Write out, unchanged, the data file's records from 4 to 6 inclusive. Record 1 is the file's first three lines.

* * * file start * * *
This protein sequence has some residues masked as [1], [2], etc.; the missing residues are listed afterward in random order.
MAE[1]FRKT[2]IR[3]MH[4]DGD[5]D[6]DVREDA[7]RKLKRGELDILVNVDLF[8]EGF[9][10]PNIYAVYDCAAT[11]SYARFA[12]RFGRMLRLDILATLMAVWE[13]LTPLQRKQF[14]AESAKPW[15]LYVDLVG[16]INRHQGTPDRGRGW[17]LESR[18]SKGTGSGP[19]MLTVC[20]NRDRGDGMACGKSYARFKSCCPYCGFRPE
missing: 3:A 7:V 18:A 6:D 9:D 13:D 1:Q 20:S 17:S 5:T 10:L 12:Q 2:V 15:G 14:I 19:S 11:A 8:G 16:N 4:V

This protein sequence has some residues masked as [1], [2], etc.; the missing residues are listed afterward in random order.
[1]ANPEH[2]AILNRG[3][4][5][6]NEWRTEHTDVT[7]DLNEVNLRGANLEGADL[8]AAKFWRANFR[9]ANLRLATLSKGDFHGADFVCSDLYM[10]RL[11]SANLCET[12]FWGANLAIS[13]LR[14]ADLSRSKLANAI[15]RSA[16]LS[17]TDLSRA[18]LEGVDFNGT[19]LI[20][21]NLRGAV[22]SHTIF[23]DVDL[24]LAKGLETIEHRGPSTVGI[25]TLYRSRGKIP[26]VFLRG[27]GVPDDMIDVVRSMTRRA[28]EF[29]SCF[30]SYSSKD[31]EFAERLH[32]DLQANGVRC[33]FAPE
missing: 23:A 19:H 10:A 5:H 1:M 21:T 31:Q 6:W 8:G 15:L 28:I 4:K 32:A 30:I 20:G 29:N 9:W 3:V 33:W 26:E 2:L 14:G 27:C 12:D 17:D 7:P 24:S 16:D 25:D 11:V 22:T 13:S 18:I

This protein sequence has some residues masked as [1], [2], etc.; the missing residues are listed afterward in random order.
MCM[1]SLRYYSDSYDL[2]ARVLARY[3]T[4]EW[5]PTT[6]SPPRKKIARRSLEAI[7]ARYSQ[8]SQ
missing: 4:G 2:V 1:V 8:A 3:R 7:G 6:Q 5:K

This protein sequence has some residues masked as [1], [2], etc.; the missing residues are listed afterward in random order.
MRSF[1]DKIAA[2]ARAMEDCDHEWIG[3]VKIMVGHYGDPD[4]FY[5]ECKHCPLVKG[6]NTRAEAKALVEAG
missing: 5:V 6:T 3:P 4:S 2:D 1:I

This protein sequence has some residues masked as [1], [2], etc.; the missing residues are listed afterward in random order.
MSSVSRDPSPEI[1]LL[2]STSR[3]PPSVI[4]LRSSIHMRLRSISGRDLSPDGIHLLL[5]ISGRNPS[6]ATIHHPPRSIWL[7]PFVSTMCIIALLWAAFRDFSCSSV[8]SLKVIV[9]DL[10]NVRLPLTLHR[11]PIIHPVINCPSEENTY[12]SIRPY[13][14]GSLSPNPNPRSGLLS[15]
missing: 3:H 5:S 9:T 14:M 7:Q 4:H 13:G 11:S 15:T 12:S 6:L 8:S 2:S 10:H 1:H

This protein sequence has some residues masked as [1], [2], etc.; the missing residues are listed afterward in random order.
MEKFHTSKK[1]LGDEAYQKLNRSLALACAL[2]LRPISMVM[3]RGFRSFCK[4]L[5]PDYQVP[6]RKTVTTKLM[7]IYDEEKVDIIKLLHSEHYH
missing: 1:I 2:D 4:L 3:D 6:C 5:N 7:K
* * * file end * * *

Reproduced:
This protein sequence has some residues masked as [1], [2], etc.; the missing residues are listed afterward in random order.
MRSF[1]DKIAA[2]ARAMEDCDHEWIG[3]VKIMVGHYGDPD[4]FY[5]ECKHCPLVKG[6]NTRAEAKALVEAG
missing: 5:V 6:T 3:P 4:S 2:D 1:I

This protein sequence has some residues masked as [1], [2], etc.; the missing residues are listed afterward in random order.
MSSVSRDPSPEI[1]LL[2]STSR[3]PPSVI[4]LRSSIHMRLRSISGRDLSPDGIHLLL[5]ISGRNPS[6]ATIHHPPRSIWL[7]PFVSTMCIIALLWAAFRDFSCSSV[8]SLKVIV[9]DL[10]NVRLPLTLHR[11]PIIHPVINCPSEENTY[12]SIRPY[13][14]GSLSPNPNPRSGLLS[15]
missing: 3:H 5:S 9:T 14:M 7:Q 4:H 13:G 11:S 15:T 12:S 6:L 8:S 2:S 10:H 1:H

This protein sequence has some residues masked as [1], [2], etc.; the missing residues are listed afterward in random order.
MEKFHTSKK[1]LGDEAYQKLNRSLALACAL[2]LRPISMVM[3]RGFRSFCK[4]L[5]PDYQVP[6]RKTVTTKLM[7]IYDEEKVDIIKLLHSEHYH
missing: 1:I 2:D 4:L 3:D 6:C 5:N 7:K